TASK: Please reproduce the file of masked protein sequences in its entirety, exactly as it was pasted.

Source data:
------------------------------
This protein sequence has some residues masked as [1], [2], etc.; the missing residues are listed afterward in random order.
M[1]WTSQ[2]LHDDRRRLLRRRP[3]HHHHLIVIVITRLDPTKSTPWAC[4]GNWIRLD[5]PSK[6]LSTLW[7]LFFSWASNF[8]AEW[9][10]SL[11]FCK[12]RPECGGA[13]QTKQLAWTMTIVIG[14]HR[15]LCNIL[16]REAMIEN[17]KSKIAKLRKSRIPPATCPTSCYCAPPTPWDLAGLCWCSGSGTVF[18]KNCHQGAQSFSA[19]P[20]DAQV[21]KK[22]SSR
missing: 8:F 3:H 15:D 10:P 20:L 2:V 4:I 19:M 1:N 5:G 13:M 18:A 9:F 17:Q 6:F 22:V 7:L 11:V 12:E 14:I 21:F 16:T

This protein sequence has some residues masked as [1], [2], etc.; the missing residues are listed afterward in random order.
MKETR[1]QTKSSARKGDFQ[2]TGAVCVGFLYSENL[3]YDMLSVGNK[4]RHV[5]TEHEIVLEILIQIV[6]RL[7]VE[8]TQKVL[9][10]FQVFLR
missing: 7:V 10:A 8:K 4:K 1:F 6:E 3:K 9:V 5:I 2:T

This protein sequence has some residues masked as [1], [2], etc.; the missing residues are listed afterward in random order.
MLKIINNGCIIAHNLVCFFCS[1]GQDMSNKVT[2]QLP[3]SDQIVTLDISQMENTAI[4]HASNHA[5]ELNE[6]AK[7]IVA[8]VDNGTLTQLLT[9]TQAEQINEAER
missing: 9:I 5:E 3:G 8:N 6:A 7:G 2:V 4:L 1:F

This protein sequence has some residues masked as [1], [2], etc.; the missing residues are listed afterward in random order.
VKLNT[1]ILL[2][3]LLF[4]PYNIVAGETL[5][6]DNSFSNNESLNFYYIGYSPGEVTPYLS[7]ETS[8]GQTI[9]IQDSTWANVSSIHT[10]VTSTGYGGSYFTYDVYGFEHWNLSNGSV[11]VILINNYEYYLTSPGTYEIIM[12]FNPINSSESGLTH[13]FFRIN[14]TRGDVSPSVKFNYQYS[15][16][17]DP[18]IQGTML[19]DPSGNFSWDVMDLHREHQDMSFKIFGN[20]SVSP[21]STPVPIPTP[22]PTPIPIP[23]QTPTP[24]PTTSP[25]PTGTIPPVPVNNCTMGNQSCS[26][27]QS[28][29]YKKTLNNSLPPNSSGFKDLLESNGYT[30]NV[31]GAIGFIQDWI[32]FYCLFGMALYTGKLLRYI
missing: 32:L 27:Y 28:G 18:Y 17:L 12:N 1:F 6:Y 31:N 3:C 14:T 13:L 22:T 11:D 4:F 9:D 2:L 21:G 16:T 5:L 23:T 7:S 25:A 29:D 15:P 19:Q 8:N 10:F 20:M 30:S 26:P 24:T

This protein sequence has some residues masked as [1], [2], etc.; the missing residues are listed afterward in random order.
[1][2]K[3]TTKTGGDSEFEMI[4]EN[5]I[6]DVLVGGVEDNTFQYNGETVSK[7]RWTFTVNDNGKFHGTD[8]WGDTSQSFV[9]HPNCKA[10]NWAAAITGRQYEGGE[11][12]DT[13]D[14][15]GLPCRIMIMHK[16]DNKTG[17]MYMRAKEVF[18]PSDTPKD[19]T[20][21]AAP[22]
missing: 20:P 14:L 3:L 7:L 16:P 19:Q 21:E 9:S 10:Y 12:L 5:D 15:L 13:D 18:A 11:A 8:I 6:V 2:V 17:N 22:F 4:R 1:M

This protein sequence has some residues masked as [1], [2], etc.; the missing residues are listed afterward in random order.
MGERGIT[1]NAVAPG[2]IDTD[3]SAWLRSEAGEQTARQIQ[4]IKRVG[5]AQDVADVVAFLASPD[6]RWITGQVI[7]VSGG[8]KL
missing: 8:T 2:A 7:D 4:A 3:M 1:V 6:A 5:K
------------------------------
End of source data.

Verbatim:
This protein sequence has some residues masked as [1], [2], etc.; the missing residues are listed afterward in random order.
M[1]WTSQ[2]LHDDRRRLLRRRP[3]HHHHLIVIVITRLDPTKSTPWAC[4]GNWIRLD[5]PSK[6]LSTLW[7]LFFSWASNF[8]AEW[9][10]SL[11]FCK[12]RPECGGA[13]QTKQLAWTMTIVIG[14]HR[15]LCNIL[16]REAMIEN[17]KSKIAKLRKSRIPPATCPTSCYCAPPTPWDLAGLCWCSGSGTVF[18]KNCHQGAQSFSA[19]P[20]DAQV[21]KK[22]SSR
missing: 8:F 3:H 15:D 10:P 20:L 2:V 4:I 19:M 1:N 5:G 13:M 18:A 9:F 17:Q 6:F 22:V 7:L 11:V 12:E 14:I 21:F 16:T

This protein sequence has some residues masked as [1], [2], etc.; the missing residues are listed afterward in random order.
MKETR[1]QTKSSARKGDFQ[2]TGAVCVGFLYSENL[3]YDMLSVGNK[4]RHV[5]TEHEIVLEILIQIV[6]RL[7]VE[8]TQKVL[9][10]FQVFLR
missing: 7:V 10:A 8:K 4:K 1:F 6:E 3:K 9:V 5:I 2:T

This protein sequence has some residues masked as [1], [2], etc.; the missing residues are listed afterward in random order.
MLKIINNGCIIAHNLVCFFCS[1]GQDMSNKVT[2]QLP[3]SDQIVTLDISQMENTAI[4]HASNHA[5]ELNE[6]AK[7]IVA[8]VDNGTLTQLLT[9]TQAEQINEAER
missing: 9:I 5:E 3:G 8:N 6:A 7:G 2:V 4:L 1:F

This protein sequence has some residues masked as [1], [2], etc.; the missing residues are listed afterward in random order.
VKLNT[1]ILL[2][3]LLF[4]PYNIVAGETL[5][6]DNSFSNNESLNFYYIGYSPGEVTPYLS[7]ETS[8]GQTI[9]IQDSTWANVSSIHT[10]VTSTGYGGSYFTYDVYGFEHWNLSNGSV[11]VILINNYEYYLTSPGTYEIIM[12]FNPINSSESGLTH[13]FFRIN[14]TRGDVSPSVKFNYQYS[15][16][17]DP[18]IQGTML[19]DPSGNFSWDVMDLHREHQDMSFKIFGN[20]SVSP[21]STPVPIPTP[22]PTPIPIP[23]QTPTP[24]PTTSP[25]PTGTIPPVPVNNCTMGNQSCS[26][27]QS[28][29]YKKTLNNSLPPNSSGFKDLLESNGYT[30]NV[31]GAIGFIQDWI[32]FYCLFGMALYTGKLLRYI
missing: 32:L 27:Y 28:G 18:Y 17:L 12:N 1:F 6:Y 31:N 3:C 14:T 13:L 22:T 11:D 4:F 9:D 2:L 21:G 16:T 5:L 23:T 7:S 25:A 29:D 15:P 19:Q 8:N 10:F 20:M 30:S 26:P 24:T

This protein sequence has some residues masked as [1], [2], etc.; the missing residues are listed afterward in random order.
[1][2]K[3]TTKTGGDSEFEMI[4]EN[5]I[6]DVLVGGVEDNTFQYNGETVSK[7]RWTFTVNDNGKFHGTD[8]WGDTSQSFV[9]HPNCKA[10]NWAAAITGRQYEGGE[11][12]DT[13]D[14][15]GLPCRIMIMHK[16]DNKTG[17]MYMRAKEVF[18]PSDTPKD[19]T[20][21]AAP[22]
missing: 20:P 14:L 3:L 7:L 16:P 19:Q 21:E 9:S 10:Y 12:L 5:D 15:L 13:D 18:A 11:A 8:I 6:V 2:V 17:N 22:F 4:R 1:M

This protein sequence has some residues masked as [1], [2], etc.; the missing residues are listed afterward in random order.
MGERGIT[1]NAVAPG[2]IDTD[3]SAWLRSEAGEQTARQIQ[4]IKRVG[5]AQDVADVVAFLASPD[6]RWITGQVI[7]VSGG[8]KL
missing: 8:T 2:A 7:D 4:A 3:M 1:V 6:A 5:K